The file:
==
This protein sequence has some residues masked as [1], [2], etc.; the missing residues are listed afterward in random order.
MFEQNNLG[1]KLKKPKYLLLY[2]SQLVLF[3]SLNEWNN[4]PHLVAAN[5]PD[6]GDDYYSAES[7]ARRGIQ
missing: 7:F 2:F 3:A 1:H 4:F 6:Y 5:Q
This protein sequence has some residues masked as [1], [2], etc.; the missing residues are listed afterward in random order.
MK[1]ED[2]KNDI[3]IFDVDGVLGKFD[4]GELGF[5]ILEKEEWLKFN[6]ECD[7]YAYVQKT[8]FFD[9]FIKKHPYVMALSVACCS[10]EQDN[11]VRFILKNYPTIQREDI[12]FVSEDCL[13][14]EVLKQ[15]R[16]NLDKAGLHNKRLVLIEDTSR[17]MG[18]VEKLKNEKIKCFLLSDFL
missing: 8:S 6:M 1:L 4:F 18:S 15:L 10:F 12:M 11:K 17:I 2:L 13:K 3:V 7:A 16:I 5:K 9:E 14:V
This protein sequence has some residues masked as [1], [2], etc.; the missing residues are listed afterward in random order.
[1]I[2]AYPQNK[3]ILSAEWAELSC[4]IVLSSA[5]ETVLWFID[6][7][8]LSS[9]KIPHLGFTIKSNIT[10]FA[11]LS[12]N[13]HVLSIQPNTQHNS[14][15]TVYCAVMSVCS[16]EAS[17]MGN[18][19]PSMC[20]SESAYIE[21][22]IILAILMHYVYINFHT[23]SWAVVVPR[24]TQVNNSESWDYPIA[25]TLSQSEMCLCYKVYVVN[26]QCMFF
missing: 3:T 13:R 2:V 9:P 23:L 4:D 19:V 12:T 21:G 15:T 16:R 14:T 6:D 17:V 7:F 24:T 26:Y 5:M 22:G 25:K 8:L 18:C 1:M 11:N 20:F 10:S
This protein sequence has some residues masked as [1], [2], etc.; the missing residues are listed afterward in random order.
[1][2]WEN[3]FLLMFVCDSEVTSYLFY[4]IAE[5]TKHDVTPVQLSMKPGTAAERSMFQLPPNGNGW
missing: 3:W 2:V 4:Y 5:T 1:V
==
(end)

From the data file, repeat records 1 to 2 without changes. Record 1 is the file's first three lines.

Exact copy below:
This protein sequence has some residues masked as [1], [2], etc.; the missing residues are listed afterward in random order.
MFEQNNLG[1]KLKKPKYLLLY[2]SQLVLF[3]SLNEWNN[4]PHLVAAN[5]PD[6]GDDYYSAES[7]ARRGIQ
missing: 7:F 2:F 3:A 1:H 4:F 6:Y 5:Q
This protein sequence has some residues masked as [1], [2], etc.; the missing residues are listed afterward in random order.
MK[1]ED[2]KNDI[3]IFDVDGVLGKFD[4]GELGF[5]ILEKEEWLKFN[6]ECD[7]YAYVQKT[8]FFD[9]FIKKHPYVMALSVACCS[10]EQDN[11]VRFILKNYPTIQREDI[12]FVSEDCL[13][14]EVLKQ[15]R[16]NLDKAGLHNKRLVLIEDTSR[17]MG[18]VEKLKNEKIKCFLLSDFL
missing: 8:S 6:M 1:L 4:F 18:S 15:L 10:F 12:M 11:K 17:I 2:L 13:K 3:V 7:A 16:I 5:K 9:E 14:V